Wednesday, August 31, 2016

8/31/16- Lip Balm

I was at a pool party this weekend, and a fellow engineer was excited to talk STEM activities with me.  Every February, our engineering org goes to the AZ Science Center and performs a STEM experiment/activity with the kids and adults in honor of Engineers Week.  My fellow engineer was talking about ideas for a new activity, mostly centered around rockets (because rockets are cool).

But that made me realize it's time to post another STEM activity here on my blog.  School has started again, so what better time to get your STEM on than with the start of a new school year?  Below is how to make your own lip balm.

You may ask, what's lip balm got to do with science, but the answer is straightforward: make up companies hire scientists, engineers, and doctors. STEM professionals are needed for creating the make up formulas, adding/manufacturing the chemicals (or natural elements) in the make up, and testing the products.

Just look at the ingredients of any make up product, and you'll see compounds, minerals, and chemicals, the basis of chemistry right there on the label. Read on to learn more and to have fun creating your own lip balm!

Title: Make Your Own Lip Balm in 5 Steps
Author: Suzie Olsen at

Materials Needed:
  • Pot
  • Pyrex measuring cup
  • Measuring Spoons
  • Whisk
  • Water (for pot)
  • Chapstick/ Lip Balm Containers (To-Go Condiment Containers work too)
  • Pot holder/hot pad
  • 3 tsp of Bees Wax
  • 4 tsp of Cocoa Butter                                     
  • 5 tsp of Sweet Almond Oil
  • 2 tsp  Shea Butter
  • 1/2 tsp honey
  • Optional natural fragrance oil and food coloring
1.  Use a stove and the pot to boil some water.  As a safety precaution, check with your parents or guardians first before using the stove top to boil the water.

2. Add the Bees Wax, Cocoa Butter, Shea Butter, and Sweet Almond Oil in Pyrex cup. Put the Pyrex cup into the boiling water; this technique is called a “double broiler.”

3. Mix the ingredients in the Pyrex cup with a whisk until completely melted.  When completely melted, add the honey.

4. Use the pot holder and take the Pyrex cup out of the pot. Pour the melted ingredients, which will be a liquid, into lip balm containers.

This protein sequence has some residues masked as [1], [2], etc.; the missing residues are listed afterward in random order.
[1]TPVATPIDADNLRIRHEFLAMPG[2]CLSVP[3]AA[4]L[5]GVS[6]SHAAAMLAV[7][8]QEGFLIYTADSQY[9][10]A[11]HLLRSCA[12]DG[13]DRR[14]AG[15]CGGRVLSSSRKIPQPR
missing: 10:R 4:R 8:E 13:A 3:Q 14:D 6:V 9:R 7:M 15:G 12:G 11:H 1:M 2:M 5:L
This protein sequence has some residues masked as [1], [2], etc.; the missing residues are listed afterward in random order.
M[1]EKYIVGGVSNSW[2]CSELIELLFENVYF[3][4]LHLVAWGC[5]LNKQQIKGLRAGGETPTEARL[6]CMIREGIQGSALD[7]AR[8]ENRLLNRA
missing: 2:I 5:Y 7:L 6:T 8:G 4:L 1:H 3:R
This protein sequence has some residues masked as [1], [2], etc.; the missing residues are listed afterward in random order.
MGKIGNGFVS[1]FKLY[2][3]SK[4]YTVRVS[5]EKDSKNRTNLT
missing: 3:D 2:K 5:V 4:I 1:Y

5. Wait fifteen minutes for lip balm to harden and cool.

Optional experiment: 
Add natural fragrance oil of your liking between steps 4 and 5 to flavor the lip balm.  Extracts used for baking, like vanilla and peppermint, can be used to flavor the lip balm as well. To color the lip balm, add a few drops of food coloring; gel food coloring will have a stronger color, while liquid food coloring will be more pastel.  Play mix and match with flavors and colors.

Fun facts relating to lip balm:
Chemical engineers can become cosmetic chemists using the knowledge of chemistry and the methods of engineering to extract, create and design new compounds and make-up. Engineers are problem solvers and can be given the task to find better anti-wrinkle cream or a more glossy lip balm.

Women in Ancient Egypt used crushed insects and toxic seaweed paste to redden their lips, whilst the Mesopotamians used the dust of semi-precious jewels and fish scales to add color and luster.1

The primary ingredients found in lipstick are wax, oil, alcohol, and pigment. The wax used usually involves some combination of three types—beeswax [just like we used], candelilla wax, or the more expensive camauba. Wax enables the mixture to be formed into the easily recognized shape of the cosmetic.2

Some lipsticks also intentionally contain skin irritants such as capsaicin, the molecule responsible for the heat in chili peppers, to cause temporary swelling of the lips and give a ‘lip-plumping’ effect. 1

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